DL1 is always looking for tolls to give students that will make collaboration easier. Collaboration is best when the group shares a common vision of the goal and there’s often no better way to get your group to subscribe to your vision than to pull the idea out of your head and put it into their hands.
Fab@Home, the large white box you’ve probably seen around DL1, is a 3D printer. It takes an idea you’ve modeled using a 3D modeling program like Maya, Rhino, or OpenSCAD and figures out how to lay down material to produce your model.
The way this works is:
(1) The user decides how big they’d like their model and in what material.
(2) The program slices the model into thin, flat layers.
(3) The program determines the best path to take to deposit the layer.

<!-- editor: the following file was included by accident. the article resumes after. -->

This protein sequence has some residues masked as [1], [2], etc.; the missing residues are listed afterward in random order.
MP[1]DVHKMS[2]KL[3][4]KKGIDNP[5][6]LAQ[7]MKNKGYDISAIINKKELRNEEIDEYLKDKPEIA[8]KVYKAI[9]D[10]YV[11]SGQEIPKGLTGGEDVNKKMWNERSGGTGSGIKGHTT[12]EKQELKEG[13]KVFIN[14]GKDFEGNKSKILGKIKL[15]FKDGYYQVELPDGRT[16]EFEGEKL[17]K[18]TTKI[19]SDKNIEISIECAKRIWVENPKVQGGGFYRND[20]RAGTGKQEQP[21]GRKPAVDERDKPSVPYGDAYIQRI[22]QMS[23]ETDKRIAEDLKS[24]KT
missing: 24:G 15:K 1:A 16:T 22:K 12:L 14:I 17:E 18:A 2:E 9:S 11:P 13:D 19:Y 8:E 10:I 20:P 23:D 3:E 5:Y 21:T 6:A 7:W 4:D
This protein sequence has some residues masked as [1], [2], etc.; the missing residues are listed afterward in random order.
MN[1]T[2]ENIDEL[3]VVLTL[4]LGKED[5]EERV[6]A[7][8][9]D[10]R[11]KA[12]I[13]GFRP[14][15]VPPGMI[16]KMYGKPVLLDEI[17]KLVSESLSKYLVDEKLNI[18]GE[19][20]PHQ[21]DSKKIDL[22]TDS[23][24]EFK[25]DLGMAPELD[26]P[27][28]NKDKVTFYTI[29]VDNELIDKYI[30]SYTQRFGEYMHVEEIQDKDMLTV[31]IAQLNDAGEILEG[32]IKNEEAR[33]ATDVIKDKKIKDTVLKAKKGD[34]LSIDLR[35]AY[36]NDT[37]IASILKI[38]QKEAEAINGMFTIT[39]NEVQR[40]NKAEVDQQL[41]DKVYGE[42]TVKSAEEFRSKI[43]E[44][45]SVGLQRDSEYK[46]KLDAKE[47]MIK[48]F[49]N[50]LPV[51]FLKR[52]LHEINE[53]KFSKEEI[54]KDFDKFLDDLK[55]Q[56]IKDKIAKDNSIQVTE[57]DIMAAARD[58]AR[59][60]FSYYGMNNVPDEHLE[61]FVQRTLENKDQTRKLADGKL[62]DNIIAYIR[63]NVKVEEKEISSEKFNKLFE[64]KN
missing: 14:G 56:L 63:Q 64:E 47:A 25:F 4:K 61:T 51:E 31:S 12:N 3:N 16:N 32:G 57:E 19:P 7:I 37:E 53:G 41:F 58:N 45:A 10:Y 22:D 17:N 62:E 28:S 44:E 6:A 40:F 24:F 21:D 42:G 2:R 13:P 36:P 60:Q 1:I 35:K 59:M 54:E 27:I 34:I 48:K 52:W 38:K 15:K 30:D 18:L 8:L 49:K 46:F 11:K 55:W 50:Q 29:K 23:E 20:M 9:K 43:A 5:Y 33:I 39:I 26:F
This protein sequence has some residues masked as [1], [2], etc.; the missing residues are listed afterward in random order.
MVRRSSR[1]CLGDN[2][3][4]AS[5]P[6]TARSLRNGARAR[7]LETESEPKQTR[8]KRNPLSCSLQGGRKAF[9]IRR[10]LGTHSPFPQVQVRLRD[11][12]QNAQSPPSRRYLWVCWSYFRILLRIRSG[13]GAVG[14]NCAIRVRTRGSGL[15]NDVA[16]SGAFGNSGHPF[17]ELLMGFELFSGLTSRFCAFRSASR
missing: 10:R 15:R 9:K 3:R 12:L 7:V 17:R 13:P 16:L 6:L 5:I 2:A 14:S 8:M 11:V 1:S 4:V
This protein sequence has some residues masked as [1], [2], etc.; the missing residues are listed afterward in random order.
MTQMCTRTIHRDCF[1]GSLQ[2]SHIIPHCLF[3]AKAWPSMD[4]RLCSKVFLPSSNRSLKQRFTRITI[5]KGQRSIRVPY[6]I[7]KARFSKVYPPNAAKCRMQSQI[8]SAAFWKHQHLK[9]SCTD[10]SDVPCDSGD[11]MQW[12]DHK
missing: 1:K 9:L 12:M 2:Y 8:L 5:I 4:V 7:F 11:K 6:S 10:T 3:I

(4) The user moves the 3D printer to a starting position.
(5) The 3D printer follows the path determined in step 3.
If all goes well you are left with a physical model to show your group. Maybe it’s time to go back to the drawing board
Either way you’re making progress by rapidly testing assumptions. The software for using the Fab@Home can currently be found on the iMac ADDC-DL115. My next post will be on the materials used in 3D printing.